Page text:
The Clifton suspension bridge is one thing you can hardly miss if you’re visiting Bristol – even if you don’t make it up the hill to Clifton village from the city centre, you’ll spot this iconic Bristol landmark on practically every postcard or book cover about Bristol. The bridge was the design of Victorian engineer Isambard Kingdom Brunel who at the tender age of 24 won a competition to design the bridge. The work was started in 1831 and then abandoned but finally it was completed after Brunel’s death in 1864 and has been carrying traffic across the Avon Gorge ever since. You can get the best views of the bridge from the grassy area near the observatory on the Clifton side, or from the bar terrace of the Avon Gorge Hotel, a favourite hangout on summer evenings. Walk across the bridge for views along the gorge and you’ll find the small information centre on the other side, then carry on for a walk in the nearby Leigh woods or straight ahead and into Ashton Court deer-park.
Bristol Parks & Walking for free
Castle Park is in the heart of medieval Bristol and a favourite place for local office worker to have lunch on a sunny day with a view of the canal. The focus is the shell of St Peter’s church, destroyed by wartime bombs and never reconstructed, so only the tower and open walls remain. Tucked behind the church there’s a formal garden with sculptures and water features and the park also contains a large children’s playground. Walk around and you’ll find some remains of the old city walls and the park is very close to the Broadmead and Cabot’s Circus shopping areas too, providing a green escape when you’ve had enough of the shopping. If you want to buy an interesting picnic to eat in Castle Park, I highly recommend the food stalls in nearby St Nicholas market which sell everything from Pieminster pies to Moroccan tagines to Jamaican goat curry washed down by a freshly pressed Wheatgrass juice.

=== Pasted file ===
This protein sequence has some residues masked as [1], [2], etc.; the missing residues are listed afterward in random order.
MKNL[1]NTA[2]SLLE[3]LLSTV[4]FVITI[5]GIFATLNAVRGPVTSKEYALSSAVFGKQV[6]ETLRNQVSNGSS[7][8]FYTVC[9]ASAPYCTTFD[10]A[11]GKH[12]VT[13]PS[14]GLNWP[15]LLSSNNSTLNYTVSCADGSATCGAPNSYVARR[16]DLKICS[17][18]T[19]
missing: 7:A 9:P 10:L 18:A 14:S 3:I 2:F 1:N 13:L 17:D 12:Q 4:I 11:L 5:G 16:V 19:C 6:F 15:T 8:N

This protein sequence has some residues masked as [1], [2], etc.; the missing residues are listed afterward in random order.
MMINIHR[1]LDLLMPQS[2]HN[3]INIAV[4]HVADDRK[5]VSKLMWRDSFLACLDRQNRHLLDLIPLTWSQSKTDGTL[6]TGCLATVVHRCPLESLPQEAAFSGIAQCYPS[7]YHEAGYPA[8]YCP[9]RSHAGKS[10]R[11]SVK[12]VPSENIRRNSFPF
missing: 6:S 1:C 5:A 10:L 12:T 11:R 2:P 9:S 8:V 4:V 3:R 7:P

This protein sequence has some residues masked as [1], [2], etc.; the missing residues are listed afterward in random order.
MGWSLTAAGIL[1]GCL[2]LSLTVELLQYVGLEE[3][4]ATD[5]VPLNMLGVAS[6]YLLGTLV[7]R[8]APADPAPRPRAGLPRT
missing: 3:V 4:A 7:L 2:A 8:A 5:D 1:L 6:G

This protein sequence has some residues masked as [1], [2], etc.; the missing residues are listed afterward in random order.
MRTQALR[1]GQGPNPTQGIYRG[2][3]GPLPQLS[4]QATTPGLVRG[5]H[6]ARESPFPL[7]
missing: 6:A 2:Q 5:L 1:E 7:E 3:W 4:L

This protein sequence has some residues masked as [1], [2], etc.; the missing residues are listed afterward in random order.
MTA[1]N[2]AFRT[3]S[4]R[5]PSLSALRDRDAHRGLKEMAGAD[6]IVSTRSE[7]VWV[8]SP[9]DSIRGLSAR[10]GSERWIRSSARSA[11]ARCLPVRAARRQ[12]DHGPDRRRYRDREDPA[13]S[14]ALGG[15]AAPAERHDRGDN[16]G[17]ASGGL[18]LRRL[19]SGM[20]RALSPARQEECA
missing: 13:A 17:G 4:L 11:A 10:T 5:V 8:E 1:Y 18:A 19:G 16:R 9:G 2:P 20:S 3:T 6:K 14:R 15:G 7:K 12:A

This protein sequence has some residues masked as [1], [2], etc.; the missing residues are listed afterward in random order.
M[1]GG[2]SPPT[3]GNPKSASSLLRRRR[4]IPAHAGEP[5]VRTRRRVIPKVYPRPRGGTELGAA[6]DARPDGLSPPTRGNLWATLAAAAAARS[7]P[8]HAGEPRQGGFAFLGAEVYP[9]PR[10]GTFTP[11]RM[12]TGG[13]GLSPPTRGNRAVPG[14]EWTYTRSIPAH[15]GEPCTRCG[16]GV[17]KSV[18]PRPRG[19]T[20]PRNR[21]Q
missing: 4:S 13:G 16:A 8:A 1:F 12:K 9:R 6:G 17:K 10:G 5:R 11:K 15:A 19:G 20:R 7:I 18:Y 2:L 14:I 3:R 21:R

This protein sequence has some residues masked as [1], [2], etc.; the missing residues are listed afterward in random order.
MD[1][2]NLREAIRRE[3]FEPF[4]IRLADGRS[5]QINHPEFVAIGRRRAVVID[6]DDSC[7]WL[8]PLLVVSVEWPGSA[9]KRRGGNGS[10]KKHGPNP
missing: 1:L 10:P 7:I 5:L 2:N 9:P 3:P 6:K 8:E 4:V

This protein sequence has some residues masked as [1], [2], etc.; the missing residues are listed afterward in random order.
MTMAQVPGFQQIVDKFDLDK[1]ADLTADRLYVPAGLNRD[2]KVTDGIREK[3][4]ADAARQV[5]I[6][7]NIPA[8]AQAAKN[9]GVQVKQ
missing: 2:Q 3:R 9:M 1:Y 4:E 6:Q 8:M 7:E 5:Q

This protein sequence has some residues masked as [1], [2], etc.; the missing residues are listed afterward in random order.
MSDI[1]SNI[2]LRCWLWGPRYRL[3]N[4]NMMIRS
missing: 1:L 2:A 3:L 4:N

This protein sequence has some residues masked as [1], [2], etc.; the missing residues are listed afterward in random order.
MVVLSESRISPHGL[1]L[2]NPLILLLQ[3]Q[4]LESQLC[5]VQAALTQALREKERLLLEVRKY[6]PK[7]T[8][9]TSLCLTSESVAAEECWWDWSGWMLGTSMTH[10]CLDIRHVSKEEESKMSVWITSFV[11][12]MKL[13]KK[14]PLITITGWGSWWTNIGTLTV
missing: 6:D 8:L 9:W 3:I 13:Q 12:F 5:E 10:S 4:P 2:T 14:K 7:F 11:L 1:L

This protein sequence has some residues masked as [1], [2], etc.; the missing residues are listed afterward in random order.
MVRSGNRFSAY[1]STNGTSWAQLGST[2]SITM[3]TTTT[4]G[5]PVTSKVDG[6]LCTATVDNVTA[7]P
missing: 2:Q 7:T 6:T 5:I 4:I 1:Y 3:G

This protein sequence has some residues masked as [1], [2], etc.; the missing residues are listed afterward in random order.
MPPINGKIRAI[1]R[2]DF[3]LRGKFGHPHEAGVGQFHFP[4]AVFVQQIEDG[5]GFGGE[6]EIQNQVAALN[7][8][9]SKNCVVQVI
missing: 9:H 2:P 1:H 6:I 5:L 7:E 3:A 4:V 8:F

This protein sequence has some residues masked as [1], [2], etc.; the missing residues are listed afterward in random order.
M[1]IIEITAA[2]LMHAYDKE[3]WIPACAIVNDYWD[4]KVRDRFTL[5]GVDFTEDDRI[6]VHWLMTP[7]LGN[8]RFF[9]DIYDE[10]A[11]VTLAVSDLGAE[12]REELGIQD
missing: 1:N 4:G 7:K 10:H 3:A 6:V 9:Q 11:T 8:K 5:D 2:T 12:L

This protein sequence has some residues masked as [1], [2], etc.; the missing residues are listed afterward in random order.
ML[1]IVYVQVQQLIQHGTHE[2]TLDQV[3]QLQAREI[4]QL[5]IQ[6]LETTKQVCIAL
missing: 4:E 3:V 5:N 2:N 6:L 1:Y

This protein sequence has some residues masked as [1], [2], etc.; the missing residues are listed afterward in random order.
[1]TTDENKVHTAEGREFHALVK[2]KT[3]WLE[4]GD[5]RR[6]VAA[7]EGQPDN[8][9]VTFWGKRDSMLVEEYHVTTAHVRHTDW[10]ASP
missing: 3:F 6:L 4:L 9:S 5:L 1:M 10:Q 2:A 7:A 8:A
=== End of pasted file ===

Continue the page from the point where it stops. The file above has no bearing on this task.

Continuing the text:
If you want a magnificent view over the Bristol harbour and the green countryside beyond the edge of the city, climb up Park St and to the top of Brandon Hill. The Cabot Tower was under restoration for some years but now it’s open for a climb to the top although I haven’t been. There are benches around the garden at the bottom of the tower and the rest of the park is green open space with a small children’s playground at the foot of the hill. Like Castle Park it’s a green oasis after looking around the interesting shops on Park Street and if you want to take a picnic, you’ll find a good selection of upmarket fare at the Waitrose on the nearby Triangle.
Download a free audio walking tour of Bristol
If you enjoy exploring corners of Bristol that you might not find on your own, download one of the free audio walking tours from the Visit Bristol website. You can look for pirates on the quayside, find out more about the buildings designed by the famous Victorian Engineer, Brunel, follow the slave trade trail that made many Bristol merchants rich and explore the city’s old churches. Download the MP3 file and find out more about Bristol’s colourful past.
Walk from Blaise Castle to Kingsweston